Cathy clutched the steering wheel as she rounded the curve near her parents’ home. She had driven down that same road countless times, but this time was different. She didn’t want to go home—to see her mom and dad face-to-face.
She didn’t want to look into their eyes after she had told her mom on the phone, “I’m pregnant.”
She didn’t want to see the tears.
As Cathy peered down from the top of the last hill, she caught a glimpse of her childhood home. She smiled when she saw the front porch swing. But then she remembered the hard conversation with her mom just a few days earlier.
Cathy had put her parents through a lot over the past two years. In her mind, being pregnant would be the “last straw” for them. She wished she could be like her other friends and just end her problems with an abortion. Oh, she had considered it, but decided that she just couldn’t go through with the procedure.
Her roommates said if she decided to keep the baby they would help her raise the child. They even told her they would arrange their school schedules so someone could always be home.
But that didn’t sound realistic to Cathy.
Cathy was about to face reality. She would see her parents for the first time in months. She wondered why she had accepted her mother’s invitation to come home for the weekend.
The least likely to stray
As Cathy describes herself, she was pretty straight-laced in high school. “Never partied or drank,” she says. “I never had to face consequences because I never did anything bad.”
Her high school friends would have described her as popular … active in church … an athlete … the least likely to stray from her faith. She had been raised in a tight-knit family that went to church every Sunday.
But that all changed when she went to college.
“I just felt kind of lost,” she says. “I wasn’t really sure who I was and who I wanted to be and what I wanted to do.”
No longer surrounded by a loving family and Christian friends, Cathy wanted to be accepted with the college crowd. She started drinking, skipping classes, and having sex with her boyfriend. At first, she sensed a “heart-pounding, ‘this isn’t right’ feeling” when she experimented with this new behavior. Over time, the feeling became very distant and faint. “But it was still there,” she says. “It was always there.”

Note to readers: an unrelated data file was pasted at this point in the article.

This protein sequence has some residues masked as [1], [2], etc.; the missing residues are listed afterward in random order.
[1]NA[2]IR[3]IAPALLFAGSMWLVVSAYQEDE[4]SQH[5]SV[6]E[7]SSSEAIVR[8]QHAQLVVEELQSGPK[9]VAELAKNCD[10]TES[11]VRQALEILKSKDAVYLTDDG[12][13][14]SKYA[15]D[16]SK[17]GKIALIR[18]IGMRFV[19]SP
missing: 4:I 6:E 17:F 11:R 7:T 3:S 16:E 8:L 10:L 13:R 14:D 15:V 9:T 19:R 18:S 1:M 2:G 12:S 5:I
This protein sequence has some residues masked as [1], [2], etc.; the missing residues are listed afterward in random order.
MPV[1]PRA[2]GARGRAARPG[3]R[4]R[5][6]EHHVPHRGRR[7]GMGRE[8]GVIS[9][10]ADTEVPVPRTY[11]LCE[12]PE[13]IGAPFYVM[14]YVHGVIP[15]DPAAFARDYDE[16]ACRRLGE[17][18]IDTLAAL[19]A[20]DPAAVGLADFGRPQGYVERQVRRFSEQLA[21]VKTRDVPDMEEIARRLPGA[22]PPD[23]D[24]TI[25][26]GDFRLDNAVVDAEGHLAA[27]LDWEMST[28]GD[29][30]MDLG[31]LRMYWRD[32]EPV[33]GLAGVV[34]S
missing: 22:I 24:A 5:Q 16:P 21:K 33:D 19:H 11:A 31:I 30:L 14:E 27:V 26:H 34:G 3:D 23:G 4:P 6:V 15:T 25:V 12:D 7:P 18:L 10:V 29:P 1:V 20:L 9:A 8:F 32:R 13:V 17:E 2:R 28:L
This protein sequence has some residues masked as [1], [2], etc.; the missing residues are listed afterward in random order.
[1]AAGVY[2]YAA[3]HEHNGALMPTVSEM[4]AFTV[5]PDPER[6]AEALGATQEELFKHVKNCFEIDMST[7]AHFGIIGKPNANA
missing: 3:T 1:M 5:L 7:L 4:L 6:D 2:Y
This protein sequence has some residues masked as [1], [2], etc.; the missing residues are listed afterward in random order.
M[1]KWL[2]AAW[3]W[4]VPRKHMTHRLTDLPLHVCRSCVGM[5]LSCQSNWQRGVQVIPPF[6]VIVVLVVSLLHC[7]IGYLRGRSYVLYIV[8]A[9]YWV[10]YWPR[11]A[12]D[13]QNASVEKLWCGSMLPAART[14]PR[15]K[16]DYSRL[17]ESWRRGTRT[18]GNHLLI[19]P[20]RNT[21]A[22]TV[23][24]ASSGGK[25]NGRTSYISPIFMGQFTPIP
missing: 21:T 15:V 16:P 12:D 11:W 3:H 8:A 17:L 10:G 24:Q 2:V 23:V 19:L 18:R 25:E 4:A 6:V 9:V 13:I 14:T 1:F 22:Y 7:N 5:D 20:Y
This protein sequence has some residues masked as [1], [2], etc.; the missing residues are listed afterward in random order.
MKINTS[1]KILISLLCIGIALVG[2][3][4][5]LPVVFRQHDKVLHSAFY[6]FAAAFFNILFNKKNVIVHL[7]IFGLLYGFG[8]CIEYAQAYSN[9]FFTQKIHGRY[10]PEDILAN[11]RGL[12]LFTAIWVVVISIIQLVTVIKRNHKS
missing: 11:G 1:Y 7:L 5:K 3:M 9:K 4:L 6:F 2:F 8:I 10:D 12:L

During finals week at the end of her sophomore year, Cathy and her roommates went to breakfast together and quizzed each other for their upcoming exams. As they were sitting around a restaurant table, Cathy told her friends that she thought she was pregnant. They responded, “Oh, Cathy, you say that every month. If you’re so scared of being pregnant, then stop having sex.”
One of the girls said that she had an extra pregnancy testing kit at the house, and later that day Cathy took the test. “It showed two pink lines, just as clear as a bell,” she says.
Why would God let me get pregnant? she asked herself.
Facing her parents
When Cathy pulled into her parents’ driveway that day, she wondered if they would reject her for getting pregnant. She looked for stacked boxes on the front porch, filled with all of her earthly possessions. But there were none.
“Mom and Dad walked out the front door and just grabbed me and hugged me and started crying,” she says. “It really felt like the prodigal returning. They didn’t have anything but love for me.”
Cathy’s mother had sensed that Cathy’s infrequent visits were a way of distancing herself from the family. “She was hanging around a wilder crowd and doing only what I could imagine,” she says. “So when that phone call came that night Josh [Cathy’s dad] was shocked but I wasn’t.”
Fortunately, Cathy’s parents had a couple of days to consider the situation before their daughter came home. They prayed and sought counsel. “People helped us see that her sin was no greater than ours, and that was a transformation.”
Cathy’s mom imagined how she would feel when her youngest daughter came home. “I didn’t know if she was going to bristle,” she says. But when Cathy walked through the door, “it was real easy to put our arms around her and cry a little bit, and sit down and talk.”
Cathy’s parents told her that they would continue to love her and support her emotionally and spiritually. “But,” they said, “you are going to have to accept the physical and financial consequences of your choices.”